The fingerprints of intensive corporate lobbying by the American Association of Publishers are all over the Research Works Act, a transparent effort at boosting private profit margins at public expense. ProPublica takes a look at the AAP’s pro forma defense of the bill:
This isn’t the first effort by publishers to push Congress to roll back the NIH’s public access policy, which was enacted in 2008 and applauded by doctors, patients, librarians, teachers and students. Under the policy, all research funded by the NIH was required to be made freely available to the public one year after publication on PubMed Central. (The NIH also runs PubMed, a biomedical research database that includes articles that aren’t federally funded and cost money to access.)
In 2009, as Eisen notes, the Association of American Publishers backed the Fair Copyright in Research Works Act. That bill never left committee, but this new bill is essentially a shorter version of the same thing (and was similarly praised by the AAP for forbidding “federal agencies from unauthorized free public dissemination of journal articles”).
Two arguments in favor of the bill crop up regularly:
- Publishers like Elsevier add value to every scientific journal article by overseeing the peer-review, editing and publishing process. Because of this contribution, they deserve exclusive rights to each article permanently, not merely one year after it has been published. Tom Reller, vice president for global corporate relations at Elsevier, comments here that Elsevier and other commercial and nonprofit publishers invest hundreds of millions of dollars each year in managing the publication of journal articles.”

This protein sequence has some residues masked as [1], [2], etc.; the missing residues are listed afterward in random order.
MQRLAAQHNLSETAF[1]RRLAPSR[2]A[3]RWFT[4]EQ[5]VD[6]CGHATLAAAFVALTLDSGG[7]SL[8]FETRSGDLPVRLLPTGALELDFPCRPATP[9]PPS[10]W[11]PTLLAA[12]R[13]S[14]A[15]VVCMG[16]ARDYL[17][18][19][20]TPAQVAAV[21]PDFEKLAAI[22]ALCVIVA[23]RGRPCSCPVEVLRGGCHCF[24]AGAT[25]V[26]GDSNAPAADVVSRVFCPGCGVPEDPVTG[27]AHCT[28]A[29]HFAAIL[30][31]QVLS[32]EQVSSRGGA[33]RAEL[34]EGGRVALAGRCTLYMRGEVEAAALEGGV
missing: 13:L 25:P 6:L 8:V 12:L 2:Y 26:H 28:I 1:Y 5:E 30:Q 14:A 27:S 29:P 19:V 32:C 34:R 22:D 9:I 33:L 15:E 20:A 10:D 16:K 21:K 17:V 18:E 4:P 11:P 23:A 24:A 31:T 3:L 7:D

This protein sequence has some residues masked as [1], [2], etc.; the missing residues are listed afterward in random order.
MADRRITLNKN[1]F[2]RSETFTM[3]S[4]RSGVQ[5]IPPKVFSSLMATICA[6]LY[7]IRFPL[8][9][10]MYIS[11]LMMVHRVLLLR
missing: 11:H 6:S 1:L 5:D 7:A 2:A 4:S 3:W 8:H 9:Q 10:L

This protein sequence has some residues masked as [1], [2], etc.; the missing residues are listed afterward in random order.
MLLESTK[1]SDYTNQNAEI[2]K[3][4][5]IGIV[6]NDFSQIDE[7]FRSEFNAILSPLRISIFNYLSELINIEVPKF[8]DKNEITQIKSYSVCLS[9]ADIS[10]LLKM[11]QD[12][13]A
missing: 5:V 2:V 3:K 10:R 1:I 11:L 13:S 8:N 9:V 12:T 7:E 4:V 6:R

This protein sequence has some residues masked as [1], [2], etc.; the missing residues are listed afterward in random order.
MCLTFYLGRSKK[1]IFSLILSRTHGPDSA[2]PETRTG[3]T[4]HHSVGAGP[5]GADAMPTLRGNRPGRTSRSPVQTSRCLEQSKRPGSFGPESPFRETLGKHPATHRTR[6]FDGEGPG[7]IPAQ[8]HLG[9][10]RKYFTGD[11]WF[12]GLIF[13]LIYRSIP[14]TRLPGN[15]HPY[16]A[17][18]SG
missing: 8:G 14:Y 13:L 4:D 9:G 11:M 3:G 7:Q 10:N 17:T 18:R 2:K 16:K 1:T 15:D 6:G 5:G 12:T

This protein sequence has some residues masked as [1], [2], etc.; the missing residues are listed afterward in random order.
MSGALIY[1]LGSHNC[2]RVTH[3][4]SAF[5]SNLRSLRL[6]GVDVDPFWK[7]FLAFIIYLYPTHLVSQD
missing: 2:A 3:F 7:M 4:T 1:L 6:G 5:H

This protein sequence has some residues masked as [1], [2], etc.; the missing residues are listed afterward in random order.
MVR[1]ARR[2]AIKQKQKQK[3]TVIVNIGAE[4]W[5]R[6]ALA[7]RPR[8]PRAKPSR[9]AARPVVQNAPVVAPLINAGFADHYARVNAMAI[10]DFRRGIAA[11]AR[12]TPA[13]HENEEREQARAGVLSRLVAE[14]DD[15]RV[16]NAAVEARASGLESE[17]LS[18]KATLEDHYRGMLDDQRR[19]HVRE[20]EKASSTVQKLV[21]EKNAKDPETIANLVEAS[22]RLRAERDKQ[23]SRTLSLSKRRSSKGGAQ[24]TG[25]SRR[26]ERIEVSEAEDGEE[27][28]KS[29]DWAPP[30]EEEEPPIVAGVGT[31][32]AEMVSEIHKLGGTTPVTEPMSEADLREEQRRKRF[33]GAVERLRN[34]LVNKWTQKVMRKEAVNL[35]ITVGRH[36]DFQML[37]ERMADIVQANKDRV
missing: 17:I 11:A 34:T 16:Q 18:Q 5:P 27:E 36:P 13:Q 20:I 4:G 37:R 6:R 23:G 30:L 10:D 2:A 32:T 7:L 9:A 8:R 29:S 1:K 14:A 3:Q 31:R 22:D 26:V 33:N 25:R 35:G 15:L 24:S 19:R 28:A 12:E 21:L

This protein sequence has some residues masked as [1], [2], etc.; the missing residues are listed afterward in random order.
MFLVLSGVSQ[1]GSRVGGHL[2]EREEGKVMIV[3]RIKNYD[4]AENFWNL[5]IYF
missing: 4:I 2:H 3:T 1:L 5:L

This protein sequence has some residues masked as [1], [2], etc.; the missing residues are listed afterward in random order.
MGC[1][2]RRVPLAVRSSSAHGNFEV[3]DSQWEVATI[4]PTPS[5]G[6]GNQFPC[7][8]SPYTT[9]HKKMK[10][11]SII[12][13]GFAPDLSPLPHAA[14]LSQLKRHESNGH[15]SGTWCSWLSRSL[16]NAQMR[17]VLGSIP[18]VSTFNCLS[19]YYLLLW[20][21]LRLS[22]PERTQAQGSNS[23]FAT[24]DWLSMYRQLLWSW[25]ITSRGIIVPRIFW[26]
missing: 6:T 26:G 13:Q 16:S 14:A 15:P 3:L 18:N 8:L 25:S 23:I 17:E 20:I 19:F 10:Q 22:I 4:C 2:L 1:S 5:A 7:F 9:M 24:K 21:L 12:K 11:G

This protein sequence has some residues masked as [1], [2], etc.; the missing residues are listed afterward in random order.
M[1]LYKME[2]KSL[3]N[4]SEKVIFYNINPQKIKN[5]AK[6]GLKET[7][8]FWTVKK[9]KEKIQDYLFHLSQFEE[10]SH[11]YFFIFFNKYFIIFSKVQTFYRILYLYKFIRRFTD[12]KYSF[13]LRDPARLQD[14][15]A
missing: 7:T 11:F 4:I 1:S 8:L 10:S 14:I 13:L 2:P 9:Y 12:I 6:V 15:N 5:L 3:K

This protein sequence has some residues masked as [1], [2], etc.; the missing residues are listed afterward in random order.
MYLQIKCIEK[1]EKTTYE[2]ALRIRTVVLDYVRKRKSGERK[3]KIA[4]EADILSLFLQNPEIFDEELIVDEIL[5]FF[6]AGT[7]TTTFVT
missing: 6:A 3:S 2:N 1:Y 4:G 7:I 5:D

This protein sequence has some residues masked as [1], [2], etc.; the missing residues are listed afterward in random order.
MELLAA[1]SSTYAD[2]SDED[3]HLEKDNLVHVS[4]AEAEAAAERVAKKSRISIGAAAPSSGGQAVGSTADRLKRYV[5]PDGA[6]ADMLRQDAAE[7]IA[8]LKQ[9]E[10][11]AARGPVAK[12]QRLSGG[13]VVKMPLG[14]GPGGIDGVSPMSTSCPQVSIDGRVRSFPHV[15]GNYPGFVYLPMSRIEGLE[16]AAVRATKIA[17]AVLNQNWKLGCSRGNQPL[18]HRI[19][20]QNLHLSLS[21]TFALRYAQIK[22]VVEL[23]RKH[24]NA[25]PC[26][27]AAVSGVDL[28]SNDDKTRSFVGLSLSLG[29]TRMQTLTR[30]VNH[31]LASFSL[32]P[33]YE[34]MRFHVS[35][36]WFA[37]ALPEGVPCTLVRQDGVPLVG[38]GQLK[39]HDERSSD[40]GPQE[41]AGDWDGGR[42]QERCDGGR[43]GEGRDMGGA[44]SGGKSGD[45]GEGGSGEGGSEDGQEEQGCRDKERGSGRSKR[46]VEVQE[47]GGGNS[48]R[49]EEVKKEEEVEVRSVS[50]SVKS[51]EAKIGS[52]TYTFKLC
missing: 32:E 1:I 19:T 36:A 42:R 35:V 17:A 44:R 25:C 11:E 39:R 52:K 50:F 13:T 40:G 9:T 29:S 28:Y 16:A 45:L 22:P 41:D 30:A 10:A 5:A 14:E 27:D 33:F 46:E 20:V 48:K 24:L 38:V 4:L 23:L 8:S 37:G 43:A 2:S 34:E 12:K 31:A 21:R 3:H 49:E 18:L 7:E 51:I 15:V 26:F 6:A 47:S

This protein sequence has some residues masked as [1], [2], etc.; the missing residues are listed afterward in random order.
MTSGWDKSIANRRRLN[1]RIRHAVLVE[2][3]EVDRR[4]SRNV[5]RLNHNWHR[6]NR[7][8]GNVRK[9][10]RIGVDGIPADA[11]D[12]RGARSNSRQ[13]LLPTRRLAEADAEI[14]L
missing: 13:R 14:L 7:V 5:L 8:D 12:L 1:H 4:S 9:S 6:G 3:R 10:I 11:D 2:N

- Publishing companies need this money to keep the industry going. As the AAP states: “At a time when job retention, U.S. exports, scholarly excellence, scientific integrity and digital copyright protection are all priorities, the Research Works Act ensures the sustainability of this industry.”
In the recent commotion over the bill (here’s a roundup of recent posts), the academic community has replied to both of these claims.
In response to the added value argument, Kevin Smith, scholarly communications officer at Duke University, argues that publishers don’t actually produce or add much themselves. The work comes from academics and from the peer reviewers who volunteer their time to read and critique the work of their fellow academics. According to Eisen, although publishers might contribute a little something to the peer-review process (organization, supervision, etc.), this pales in comparison to the work done for free.
In response to the jobs and industry argument, Heather Morrison, a doctoral candidate at the Simon Fraser University School of Communication in Vancouver, B.C., points out that the top scientific, technical and medical publishers (Elsevier, Springer, Wiley, Informa) have seen profit margins of 30 percent to 35 percent in the last year. Elsevier, part of a global multibillion-dollar information conglomerate with offices in New York City, publishes about 1,800 journals and last year made a profit of $1.1 billion.